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A Decent Respect To The Opinions Of Mankind

These were the words of the Signers, and perhaps of one man, Thomas Jefferson.  And I commend them to Benjamin Netanyahu.

No, I do not expect or, for that matter, desire that Israel design its politics to the opinions of an increasingly maddened mankind.  So I would amend the injunction of July 4, 1776  to "a decent respect to the opinions of decent mankind."  That is not an enormous cohort, and it seems to become smaller, despite Ambassador Rice's delusions, with every session of the United Human Rights Council.

There is still a large part of the world and a goodly number of nations that remains decent and civilized.  However cynicallly many of them have behaved on the question of Palestine, ignoring both history and present-day fact, in various international bodies they are not Israel's enemies.  Netanyahu, who is my friend and a good friend (although I would have preferred Ehud Barak, though not his Labor Party, to be trying to form a governing coalition now), will be offending not only these polities but the government and people of the United States if he allows Avigdor Lieberman to ascend to the foreign ministry of the Jewish state.

It is clear that Bibi would have preferred not to do that.  He would have chosen to ally himself with Barak, Tsipi Livni and their parties.  Netanyahu is no fool, not at all.  And he is not a cynic either.  Most of Livni's Kadima knesset members wanted to join with Netanyahu.  But she did not, wanting somehow to share in the prime ministry, a pluperfect crazy idea already tried once in Israel with disastrous consequences.  Barak was eager to become the defense minister again in an alliance with Likud.  But Labor, for three decades the most powerful party in a parliamentary system that has never given one of its parties a majority, had fallen to fourth place and fears extinction.  Going into opposition was the only tactic its leadership could imagine as rescue.

Why is Lieberman so poisonous?  It is not just that he is a target of serious police inquiry; that is, after all, an experience that accrues to many high Israeli politicians, like to French and Italian high political personages.  But, for a Zionist as I am, the corruption and decadence in Israel's present public life is a coming of age that makes me yearn for the age of innocence.  The early prime ministers were each virtually ascetics: David Ben Gurion, Moshe Sharret, Levi Eshkol, Yigal Allon, Golda Meir and Menachem Begin who lived till his death in his English basement two-bedroom apartment in Tel Aviv, the same one in which he had hid from the Mandate police a half a century before.  Moshe Katzav was forced from the presidency on sexual abuse charges, and he is soon to go to trial.  The present deputy prime minister, Haim Ramon, to be out of office in days, was cleared of similar accusations but on procedural grounds.   The legal ordeal of Ehud Olmert he brought upon himself.  His former minister of the treasury is fighting a jail sentence for corruption.  And on and on and on.  The only person at the top of Israeli politics who seems not to have been tarred with some hint of criminal behavior is Livni.  Alas, I've seen no sign that she can lead a country in peril.  Quite the contrary.  During the wars with Hezbollah and with Hamas she became a patsy for Condi Rice who really doesn't care much for Israel's security.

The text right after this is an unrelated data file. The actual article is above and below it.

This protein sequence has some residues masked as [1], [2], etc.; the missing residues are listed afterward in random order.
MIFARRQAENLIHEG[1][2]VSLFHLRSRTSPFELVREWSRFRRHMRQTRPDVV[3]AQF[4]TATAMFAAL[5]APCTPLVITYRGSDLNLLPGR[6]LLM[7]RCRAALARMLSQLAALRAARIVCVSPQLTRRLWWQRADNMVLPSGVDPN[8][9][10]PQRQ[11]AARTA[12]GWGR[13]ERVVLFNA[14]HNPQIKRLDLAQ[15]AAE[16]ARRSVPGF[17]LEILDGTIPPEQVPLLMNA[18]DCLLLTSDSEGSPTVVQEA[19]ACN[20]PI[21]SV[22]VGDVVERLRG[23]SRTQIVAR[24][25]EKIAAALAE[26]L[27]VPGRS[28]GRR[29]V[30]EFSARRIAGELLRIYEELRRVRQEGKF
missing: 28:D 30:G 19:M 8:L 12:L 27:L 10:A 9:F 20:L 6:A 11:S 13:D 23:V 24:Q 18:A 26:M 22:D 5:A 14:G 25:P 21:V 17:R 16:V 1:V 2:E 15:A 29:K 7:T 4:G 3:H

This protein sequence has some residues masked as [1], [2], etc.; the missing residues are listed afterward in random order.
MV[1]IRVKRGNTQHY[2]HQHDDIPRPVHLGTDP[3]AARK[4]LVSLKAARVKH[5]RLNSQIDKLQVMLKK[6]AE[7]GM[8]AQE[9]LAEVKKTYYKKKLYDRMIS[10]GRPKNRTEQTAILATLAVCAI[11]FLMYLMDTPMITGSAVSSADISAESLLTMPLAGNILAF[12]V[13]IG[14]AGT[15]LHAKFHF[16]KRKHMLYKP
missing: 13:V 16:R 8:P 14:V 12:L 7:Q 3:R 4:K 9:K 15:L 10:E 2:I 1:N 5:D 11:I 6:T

If you read the Hebrew dailies (which I do not), you can often see within front-page inches of each other two articles about Lieberman: one about his intentions as foreign minister; the other about how he is scrambling to evade arrest.  The fact is that he is a thug in personal demeanor and a thug in political belief.  He is, as I have already written, a Jewish neo-fascist who deliberately enrages Israeli Arabs rather than engages them.  Now, engaging them is not a simple matter, and their political leadership is mostly made up of reckless agitators who are also not enrolled in the project of engagement.  Yet the very future of the Jewish commonwealth depends on some amity and comity with its Arab citizens.  Think about Lieberman's vulgar trick to require of them a loyalty oath.  The loyalty of immigrant Muslims in European countries is fast becoming a matter of concern.  But Israel's Arabs are not immigrants.  And they will not be emigrants.

There is also the question of the Obama administration.  I believe that, though it will put itself through contortions to placate Arab and Muslim countries on the matter of what Samuel Huntington called "the clash of civilizations," it will not succeed.  Israel has difficult enough issues about which it needs to engage the continuing trust of the United States.  Iran is the most important.  But there are others: for example, to make sure that the just-unveiled proposal, the "program of action" by eight European countries plus our own country, to keep weapons out of Gaza actually does keep weapons out of Gaza.  If I were Bibi I wouldn't want Lieberman even speaking with Secretary Clinton about anything.  Israel's relations with other, especially friendly governments is too precious a project to leave to an emissary of darkness.  Neither Israel nor Netanyahu has the luxury of allowing someone who seems to model himself on the current Russian despot, Vladimir Putin, to be the architect of and the spokesman for its and Bibi's ties to other nations.   With Lieberman as his top diplomat, Netanyahu will be putting diplomacy behind him.